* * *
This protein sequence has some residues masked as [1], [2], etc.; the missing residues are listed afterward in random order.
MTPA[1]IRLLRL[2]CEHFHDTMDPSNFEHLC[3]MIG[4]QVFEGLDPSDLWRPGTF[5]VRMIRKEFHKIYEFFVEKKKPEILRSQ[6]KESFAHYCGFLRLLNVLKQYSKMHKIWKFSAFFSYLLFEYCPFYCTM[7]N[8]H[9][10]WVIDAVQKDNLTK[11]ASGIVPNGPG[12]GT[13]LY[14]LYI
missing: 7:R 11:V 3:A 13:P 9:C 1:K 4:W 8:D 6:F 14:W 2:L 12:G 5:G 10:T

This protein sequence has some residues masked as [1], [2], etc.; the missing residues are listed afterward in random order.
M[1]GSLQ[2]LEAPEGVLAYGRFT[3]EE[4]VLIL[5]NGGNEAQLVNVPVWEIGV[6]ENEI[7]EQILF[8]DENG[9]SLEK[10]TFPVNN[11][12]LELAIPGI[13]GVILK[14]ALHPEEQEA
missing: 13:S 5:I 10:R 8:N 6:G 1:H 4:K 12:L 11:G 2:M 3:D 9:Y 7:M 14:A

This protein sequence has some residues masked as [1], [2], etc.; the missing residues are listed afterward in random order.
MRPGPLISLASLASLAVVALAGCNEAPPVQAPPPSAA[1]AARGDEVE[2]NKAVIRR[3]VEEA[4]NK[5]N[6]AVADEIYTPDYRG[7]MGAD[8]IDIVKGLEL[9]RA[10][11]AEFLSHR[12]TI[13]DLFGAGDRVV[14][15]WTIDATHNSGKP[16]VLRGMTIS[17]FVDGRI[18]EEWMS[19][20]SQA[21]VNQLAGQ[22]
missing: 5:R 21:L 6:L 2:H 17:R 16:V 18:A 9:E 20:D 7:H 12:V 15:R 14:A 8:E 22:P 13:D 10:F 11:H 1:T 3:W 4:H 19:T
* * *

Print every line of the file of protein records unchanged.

This protein sequence has some residues masked as [1], [2], etc.; the missing residues are listed afterward in random order.
MTPA[1]IRLLRL[2]CEHFHDTMDPSNFEHLC[3]MIG[4]QVFEGLDPSDLWRPGTF[5]VRMIRKEFHKIYEFFVEKKKPEILRSQ[6]KESFAHYCGFLRLLNVLKQYSKMHKIWKFSAFFSYLLFEYCPFYCTM[7]N[8]H[9][10]WVIDAVQKDNLTK[11]ASGIVPNGPG[12]GT[13]LY[14]LYI
missing: 7:R 11:V 3:A 13:P 9:C 1:K 4:W 8:D 6:F 14:W 2:L 12:G 5:G 10:T

This protein sequence has some residues masked as [1], [2], etc.; the missing residues are listed afterward in random order.
M[1]GSLQ[2]LEAPEGVLAYGRFT[3]EE[4]VLIL[5]NGGNEAQLVNVPVWEIGV[6]ENEI[7]EQILF[8]DENG[9]SLEK[10]TFPVNN[11][12]LELAIPGI[13]GVILK[14]ALHPEEQEA
missing: 13:S 5:I 10:R 8:N 6:G 1:H 4:K 12:L 11:G 2:M 3:D 9:Y 7:M 14:A

This protein sequence has some residues masked as [1], [2], etc.; the missing residues are listed afterward in random order.
MRPGPLISLASLASLAVVALAGCNEAPPVQAPPPSAA[1]AARGDEVE[2]NKAVIRR[3]VEEA[4]NK[5]N[6]AVADEIYTPDYRG[7]MGAD[8]IDIVKGLEL[9]RA[10][11]AEFLSHR[12]TI[13]DLFGAGDRVV[14][15]WTIDATHNSGKP[16]VLRGMTIS[17]FVDGRI[18]EEWMS[19][20]SQA[21]VNQLAGQ[22]
missing: 5:R 21:L 6:L 2:H 17:R 16:V 18:A 9:E 20:D 7:H 12:V 15:R 14:A 8:E 22:P 13:D 10:F 11:H 1:T 3:W 4:H 19:T